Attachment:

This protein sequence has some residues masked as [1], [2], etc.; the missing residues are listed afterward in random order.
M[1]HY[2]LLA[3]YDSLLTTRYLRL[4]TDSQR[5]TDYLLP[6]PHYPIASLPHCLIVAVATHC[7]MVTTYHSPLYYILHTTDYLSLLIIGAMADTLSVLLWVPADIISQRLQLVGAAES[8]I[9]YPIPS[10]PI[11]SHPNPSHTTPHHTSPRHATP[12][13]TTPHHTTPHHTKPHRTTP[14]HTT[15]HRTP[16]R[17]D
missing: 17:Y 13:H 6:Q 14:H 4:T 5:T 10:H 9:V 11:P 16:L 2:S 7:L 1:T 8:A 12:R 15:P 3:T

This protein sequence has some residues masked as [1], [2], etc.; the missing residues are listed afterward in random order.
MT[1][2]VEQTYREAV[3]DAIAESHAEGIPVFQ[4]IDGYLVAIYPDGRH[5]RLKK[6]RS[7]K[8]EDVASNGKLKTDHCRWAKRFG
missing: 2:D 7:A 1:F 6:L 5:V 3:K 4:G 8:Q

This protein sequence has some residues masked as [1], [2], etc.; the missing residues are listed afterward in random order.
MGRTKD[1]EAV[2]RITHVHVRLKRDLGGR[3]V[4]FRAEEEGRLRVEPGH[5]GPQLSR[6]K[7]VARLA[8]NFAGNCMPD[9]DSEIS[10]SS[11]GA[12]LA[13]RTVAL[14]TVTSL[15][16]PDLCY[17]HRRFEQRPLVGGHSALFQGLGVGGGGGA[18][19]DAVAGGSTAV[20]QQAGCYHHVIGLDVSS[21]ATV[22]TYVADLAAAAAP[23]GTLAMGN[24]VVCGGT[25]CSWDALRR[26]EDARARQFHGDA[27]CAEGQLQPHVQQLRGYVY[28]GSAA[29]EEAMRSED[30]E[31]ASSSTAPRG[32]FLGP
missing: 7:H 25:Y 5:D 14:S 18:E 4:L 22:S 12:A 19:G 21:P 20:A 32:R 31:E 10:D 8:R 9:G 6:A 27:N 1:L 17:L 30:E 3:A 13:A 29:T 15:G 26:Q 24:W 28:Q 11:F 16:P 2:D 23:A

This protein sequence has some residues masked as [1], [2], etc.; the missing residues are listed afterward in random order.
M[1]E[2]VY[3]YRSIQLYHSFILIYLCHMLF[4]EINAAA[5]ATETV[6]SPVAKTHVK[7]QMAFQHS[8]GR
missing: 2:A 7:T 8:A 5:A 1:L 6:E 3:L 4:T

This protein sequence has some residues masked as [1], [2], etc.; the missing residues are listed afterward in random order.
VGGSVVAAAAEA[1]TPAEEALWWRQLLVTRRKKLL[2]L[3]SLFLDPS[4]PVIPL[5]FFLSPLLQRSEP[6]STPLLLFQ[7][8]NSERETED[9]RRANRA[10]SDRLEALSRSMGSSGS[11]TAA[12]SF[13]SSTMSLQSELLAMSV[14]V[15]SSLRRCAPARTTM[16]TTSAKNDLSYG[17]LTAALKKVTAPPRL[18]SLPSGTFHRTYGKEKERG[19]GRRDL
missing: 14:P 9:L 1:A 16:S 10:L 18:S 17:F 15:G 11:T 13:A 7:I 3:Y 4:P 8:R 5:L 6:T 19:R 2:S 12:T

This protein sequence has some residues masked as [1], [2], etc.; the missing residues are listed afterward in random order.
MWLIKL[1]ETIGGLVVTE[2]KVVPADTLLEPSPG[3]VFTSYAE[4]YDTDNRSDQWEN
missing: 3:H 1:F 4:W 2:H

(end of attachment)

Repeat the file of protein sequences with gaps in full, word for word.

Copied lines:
This protein sequence has some residues masked as [1], [2], etc.; the missing residues are listed afterward in random order.
M[1]HY[2]LLA[3]YDSLLTTRYLRL[4]TDSQR[5]TDYLLP[6]PHYPIASLPHCLIVAVATHC[7]MVTTYHSPLYYILHTTDYLSLLIIGAMADTLSVLLWVPADIISQRLQLVGAAES[8]I[9]YPIPS[10]PI[11]SHPNPSHTTPHHTSPRHATP[12][13]TTPHHTTPHHTKPHRTTP[14]HTT[15]HRTP[16]R[17]D
missing: 17:Y 13:H 6:Q 14:H 4:T 5:T 10:H 9:V 11:P 16:L 2:S 7:L 1:T 8:A 12:R 15:P 3:T

This protein sequence has some residues masked as [1], [2], etc.; the missing residues are listed afterward in random order.
MT[1][2]VEQTYREAV[3]DAIAESHAEGIPVFQ[4]IDGYLVAIYPDGRH[5]RLKK[6]RS[7]K[8]EDVASNGKLKTDHCRWAKRFG
missing: 2:D 7:A 1:F 6:L 5:V 3:K 4:G 8:Q

This protein sequence has some residues masked as [1], [2], etc.; the missing residues are listed afterward in random order.
MGRTKD[1]EAV[2]RITHVHVRLKRDLGGR[3]V[4]FRAEEEGRLRVEPGH[5]GPQLSR[6]K[7]VARLA[8]NFAGNCMPD[9]DSEIS[10]SS[11]GA[12]LA[13]RTVAL[14]TVTSL[15][16]PDLCY[17]HRRFEQRPLVGGHSALFQGLGVGGGGGA[18][19]DAVAGGSTAV[20]QQAGCYHHVIGLDVSS[21]ATV[22]TYVADLAAAAAP[23]GTLAMGN[24]VVCGGT[25]CSWDALRR[26]EDARARQFHGDA[27]CAEGQLQPHVQQLRGYVY[28]GSAA[29]EEAMRSED[30]E[31]ASSSTAPRG[32]FLGP
missing: 7:H 25:Y 5:D 14:S 18:E 4:L 22:S 12:A 19:G 21:P 20:A 32:R 31:E 10:D 8:R 9:G 6:A 27:N 1:L 17:L 30:E 3:A 13:A 29:T 15:G 26:Q 24:W 28:Q 11:F 16:P 2:D 23:A

This protein sequence has some residues masked as [1], [2], etc.; the missing residues are listed afterward in random order.
M[1]E[2]VY[3]YRSIQLYHSFILIYLCHMLF[4]EINAAA[5]ATETV[6]SPVAKTHVK[7]QMAFQHS[8]GR
missing: 2:A 7:T 8:A 5:A 1:L 6:E 3:L 4:T

This protein sequence has some residues masked as [1], [2], etc.; the missing residues are listed afterward in random order.
VGGSVVAAAAEA[1]TPAEEALWWRQLLVTRRKKLL[2]L[3]SLFLDPS[4]PVIPL[5]FFLSPLLQRSEP[6]STPLLLFQ[7][8]NSERETED[9]RRANRA[10]SDRLEALSRSMGSSGS[11]TAA[12]SF[13]SSTMSLQSELLAMSV[14]V[15]SSLRRCAPARTTM[16]TTSAKNDLSYG[17]LTAALKKVTAPPRL[18]SLPSGTFHRTYGKEKERG[19]GRRDL
missing: 14:P 9:L 1:A 16:S 10:L 18:S 17:F 15:G 11:T 13:A 7:I 3:Y 4:P 8:R 5:L 6:T 19:R 2:S 12:T

This protein sequence has some residues masked as [1], [2], etc.; the missing residues are listed afterward in random order.
MWLIKL[1]ETIGGLVVTE[2]KVVPADTLLEPSPG[3]VFTSYAE[4]YDTDNRSDQWEN
missing: 3:H 1:F 4:W 2:H